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MSD considers grading change

9760078 - close-up photograph of a perfect grade on a scantron test.
District may bring back ‘D’ grade to high schools

Everybody’s least favorite passing grade may soon be returning to a report card near you.

More than 10 years after its unceremonious exile from Medford high schools, the “D” grade will most likely be released from its cage after a grading committee decided that change and a few others would help align middle and high school grading systems.

The change, recommended to the Medford School Board on behalf of the committee by Jeanne Grazioli, executive director of teaching and learning, during the June 3 work session, has yet to become policy. But strong support for it — along with a few other alterations to local grading practices — among teachers and administrators means it will probably be implemented in time for the 2021-22 school year.

“Middle school had a ‘D,’ and high school did not have a ‘D,’” Grazioli said. “So we talked about removing the ‘D’ at the middle school or adding a ‘D’ at the high school. So we landed on adding the ‘D’ at the high school. That’s where most of the teachers landed.”

Grazioli said that about 80% of teachers were surveyed on possible changes to the district’s grading policies, and 77% were in favor of bringing back the “D.” Other moves on the horizon include sticking with the zero-to-100 grading scale that was added during the pandemic, limiting test retakes and letting teachers decide how to weight tests and quizzes.

The grading committee is still working to finalize the updates to what is known as its administrative rules (AR), and Grazioli said she’ll update the board on the committee’s progress again later this summer.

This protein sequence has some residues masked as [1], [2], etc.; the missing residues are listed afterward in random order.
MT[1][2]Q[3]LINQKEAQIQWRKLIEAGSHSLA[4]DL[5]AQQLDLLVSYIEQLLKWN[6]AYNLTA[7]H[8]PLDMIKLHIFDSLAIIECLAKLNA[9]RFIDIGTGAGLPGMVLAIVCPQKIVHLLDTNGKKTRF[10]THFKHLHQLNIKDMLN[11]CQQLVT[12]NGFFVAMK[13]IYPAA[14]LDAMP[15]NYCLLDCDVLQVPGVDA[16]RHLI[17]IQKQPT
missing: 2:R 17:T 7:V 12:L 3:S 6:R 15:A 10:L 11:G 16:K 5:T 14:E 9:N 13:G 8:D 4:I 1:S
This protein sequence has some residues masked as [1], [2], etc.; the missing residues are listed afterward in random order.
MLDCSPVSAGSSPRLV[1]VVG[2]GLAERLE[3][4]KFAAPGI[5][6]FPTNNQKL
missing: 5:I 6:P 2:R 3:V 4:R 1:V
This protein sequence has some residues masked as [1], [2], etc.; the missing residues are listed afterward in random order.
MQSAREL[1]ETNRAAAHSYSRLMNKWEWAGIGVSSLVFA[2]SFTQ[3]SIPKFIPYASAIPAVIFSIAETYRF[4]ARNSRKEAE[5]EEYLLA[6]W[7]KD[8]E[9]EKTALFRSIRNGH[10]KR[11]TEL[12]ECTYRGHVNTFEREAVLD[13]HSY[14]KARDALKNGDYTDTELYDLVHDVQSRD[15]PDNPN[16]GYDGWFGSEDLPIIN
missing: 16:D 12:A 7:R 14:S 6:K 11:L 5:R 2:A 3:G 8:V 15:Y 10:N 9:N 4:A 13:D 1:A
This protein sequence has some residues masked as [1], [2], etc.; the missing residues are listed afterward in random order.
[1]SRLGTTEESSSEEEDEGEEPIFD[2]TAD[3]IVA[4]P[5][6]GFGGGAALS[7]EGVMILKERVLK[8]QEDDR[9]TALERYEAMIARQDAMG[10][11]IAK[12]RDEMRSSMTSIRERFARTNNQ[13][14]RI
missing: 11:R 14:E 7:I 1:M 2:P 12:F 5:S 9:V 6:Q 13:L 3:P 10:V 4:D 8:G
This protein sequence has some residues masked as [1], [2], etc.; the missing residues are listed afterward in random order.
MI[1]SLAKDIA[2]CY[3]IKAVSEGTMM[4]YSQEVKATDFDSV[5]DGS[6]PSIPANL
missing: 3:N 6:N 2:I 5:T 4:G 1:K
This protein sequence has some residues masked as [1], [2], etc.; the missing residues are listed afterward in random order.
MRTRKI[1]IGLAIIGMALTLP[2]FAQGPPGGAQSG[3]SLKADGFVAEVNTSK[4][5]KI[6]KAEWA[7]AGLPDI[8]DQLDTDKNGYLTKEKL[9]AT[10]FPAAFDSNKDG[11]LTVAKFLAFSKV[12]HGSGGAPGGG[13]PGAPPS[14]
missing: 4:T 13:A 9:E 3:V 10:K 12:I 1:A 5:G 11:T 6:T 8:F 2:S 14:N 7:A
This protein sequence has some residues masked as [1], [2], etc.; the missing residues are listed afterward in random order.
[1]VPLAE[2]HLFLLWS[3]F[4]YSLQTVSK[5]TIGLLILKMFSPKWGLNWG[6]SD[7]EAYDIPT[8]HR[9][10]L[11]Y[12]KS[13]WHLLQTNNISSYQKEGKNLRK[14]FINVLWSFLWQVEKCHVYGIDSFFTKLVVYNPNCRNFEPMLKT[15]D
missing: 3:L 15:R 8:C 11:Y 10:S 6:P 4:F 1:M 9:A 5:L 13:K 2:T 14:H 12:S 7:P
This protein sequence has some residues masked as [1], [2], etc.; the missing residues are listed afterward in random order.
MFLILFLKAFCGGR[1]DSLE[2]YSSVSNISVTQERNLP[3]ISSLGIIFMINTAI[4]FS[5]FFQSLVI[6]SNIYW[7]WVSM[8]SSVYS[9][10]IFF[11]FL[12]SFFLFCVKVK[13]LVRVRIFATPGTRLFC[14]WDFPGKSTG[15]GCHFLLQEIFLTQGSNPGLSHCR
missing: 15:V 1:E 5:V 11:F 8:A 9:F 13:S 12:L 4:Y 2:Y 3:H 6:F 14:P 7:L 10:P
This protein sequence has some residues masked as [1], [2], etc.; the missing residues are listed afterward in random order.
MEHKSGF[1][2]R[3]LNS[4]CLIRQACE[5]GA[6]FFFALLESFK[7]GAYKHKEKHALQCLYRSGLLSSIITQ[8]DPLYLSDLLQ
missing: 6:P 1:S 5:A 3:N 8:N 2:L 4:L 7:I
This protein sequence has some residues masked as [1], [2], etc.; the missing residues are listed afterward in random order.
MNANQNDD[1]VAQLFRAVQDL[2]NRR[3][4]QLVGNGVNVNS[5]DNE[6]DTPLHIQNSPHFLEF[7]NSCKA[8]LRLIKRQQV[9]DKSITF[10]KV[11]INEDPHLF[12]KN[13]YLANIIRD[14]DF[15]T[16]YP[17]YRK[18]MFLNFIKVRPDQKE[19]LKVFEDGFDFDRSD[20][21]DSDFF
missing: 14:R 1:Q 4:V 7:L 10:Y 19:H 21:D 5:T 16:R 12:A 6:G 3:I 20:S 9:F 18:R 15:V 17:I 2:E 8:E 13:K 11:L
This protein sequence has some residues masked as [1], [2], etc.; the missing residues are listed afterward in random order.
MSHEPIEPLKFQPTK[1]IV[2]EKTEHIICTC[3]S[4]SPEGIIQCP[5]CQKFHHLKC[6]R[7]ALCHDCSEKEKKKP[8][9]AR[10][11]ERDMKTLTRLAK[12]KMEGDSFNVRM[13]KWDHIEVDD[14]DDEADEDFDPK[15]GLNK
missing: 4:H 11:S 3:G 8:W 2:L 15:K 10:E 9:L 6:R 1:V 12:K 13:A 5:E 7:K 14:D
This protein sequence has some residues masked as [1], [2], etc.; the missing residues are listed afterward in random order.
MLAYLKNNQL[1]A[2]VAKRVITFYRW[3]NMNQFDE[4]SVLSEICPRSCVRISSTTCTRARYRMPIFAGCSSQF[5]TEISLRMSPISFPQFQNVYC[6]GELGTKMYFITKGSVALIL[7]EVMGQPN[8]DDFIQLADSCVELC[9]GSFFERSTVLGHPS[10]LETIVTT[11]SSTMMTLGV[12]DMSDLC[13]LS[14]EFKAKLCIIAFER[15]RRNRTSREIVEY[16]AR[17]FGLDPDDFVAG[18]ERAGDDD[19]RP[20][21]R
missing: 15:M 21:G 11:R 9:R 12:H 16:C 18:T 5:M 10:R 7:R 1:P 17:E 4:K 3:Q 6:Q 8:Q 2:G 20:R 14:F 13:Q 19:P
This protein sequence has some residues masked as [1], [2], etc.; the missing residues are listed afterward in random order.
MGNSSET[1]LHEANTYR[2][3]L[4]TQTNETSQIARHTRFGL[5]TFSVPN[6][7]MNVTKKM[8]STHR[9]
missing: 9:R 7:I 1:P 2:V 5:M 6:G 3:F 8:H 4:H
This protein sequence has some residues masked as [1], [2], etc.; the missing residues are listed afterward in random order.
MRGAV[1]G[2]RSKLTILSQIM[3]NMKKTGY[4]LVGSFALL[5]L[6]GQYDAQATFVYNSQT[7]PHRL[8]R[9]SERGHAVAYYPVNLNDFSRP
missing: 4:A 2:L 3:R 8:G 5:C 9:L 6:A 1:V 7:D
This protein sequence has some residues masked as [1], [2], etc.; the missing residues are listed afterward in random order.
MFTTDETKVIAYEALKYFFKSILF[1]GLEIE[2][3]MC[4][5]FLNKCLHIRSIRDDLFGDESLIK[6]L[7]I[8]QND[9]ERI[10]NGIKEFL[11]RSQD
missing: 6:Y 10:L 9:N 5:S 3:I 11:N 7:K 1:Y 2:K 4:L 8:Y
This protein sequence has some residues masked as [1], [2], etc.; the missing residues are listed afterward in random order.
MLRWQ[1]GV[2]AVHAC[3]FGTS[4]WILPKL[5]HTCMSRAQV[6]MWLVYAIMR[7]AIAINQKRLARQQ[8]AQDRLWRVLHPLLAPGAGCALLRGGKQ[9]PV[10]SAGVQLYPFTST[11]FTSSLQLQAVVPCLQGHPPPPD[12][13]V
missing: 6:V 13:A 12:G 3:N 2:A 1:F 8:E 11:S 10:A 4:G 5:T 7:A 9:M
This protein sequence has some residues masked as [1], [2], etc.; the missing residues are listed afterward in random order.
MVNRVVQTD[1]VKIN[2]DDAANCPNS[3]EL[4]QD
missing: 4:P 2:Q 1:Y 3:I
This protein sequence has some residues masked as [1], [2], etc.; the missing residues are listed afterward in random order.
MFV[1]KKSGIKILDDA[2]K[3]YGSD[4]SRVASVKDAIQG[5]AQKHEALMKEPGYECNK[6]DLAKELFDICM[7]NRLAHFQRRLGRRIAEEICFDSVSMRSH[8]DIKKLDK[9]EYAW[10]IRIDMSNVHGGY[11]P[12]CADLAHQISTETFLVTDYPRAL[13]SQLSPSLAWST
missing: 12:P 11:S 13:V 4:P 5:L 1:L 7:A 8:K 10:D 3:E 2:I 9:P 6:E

If it’s added to the district’s AR, as expected, the “D” grade’s return will include a caveat: students will still receive class credit. Currently, students must earn at least a “C” in order to earn credit.

“There were a lot of pros” to the change, Grazioli told the school board during the work session. “Teachers felt like … it gave them some flexibility.”

The committee is also leaning toward sticking with the zero-to-100 grading scale at the high schools that was made prior to the 2020-21 school year. Previously, Medford high schools used a 1-4 or 1-5 scale that was difficult for some families to decipher.

“And so there was a lot of confusion and not a lot of clarity around some of the practices,” Grazioli said. “So we got a team together and we took a look at what are the things that people are hoping to examine and improve upon, and then we dove into those things. Really, there’s not a whole lot of change, it’s just tightening up some of what we were doing that’s a little confusing for families and students.”

The test retake policy also falls into that category. It is currently determined by teachers on a case-by-case basis. The district may soon adopt a firm number of acceptable retakes to be enforced in every classroom. The issue led to a brief debate during the board’s work session as members considered how many retakes is too many.

“It still doesn’t seem to me that it matches what life is about,” school board member Jim Horner said. “You go do something and either get it right or you don’t, and I feel like we’re saying to the kids, ‘Well, you get an idea what the test is about then take it again.’”

Superintendent Bret Champion disagreed.

“I would push back on that, though, Jim,” Champion said. “Because in reality I do a lot of things and I mess them up, and I get to do them again until I get it right. Now, the fact that 90% (of teachers) agree is one of the things that I find most powerful in this. I totally hear you about the gaming of the system and how that works. What life isn’t is a constant series of redo’s until you finally get it. That’s where we were.”

Joe Zavala can be reached at 541-821-0829 or jzavala@rosebudmedia.com.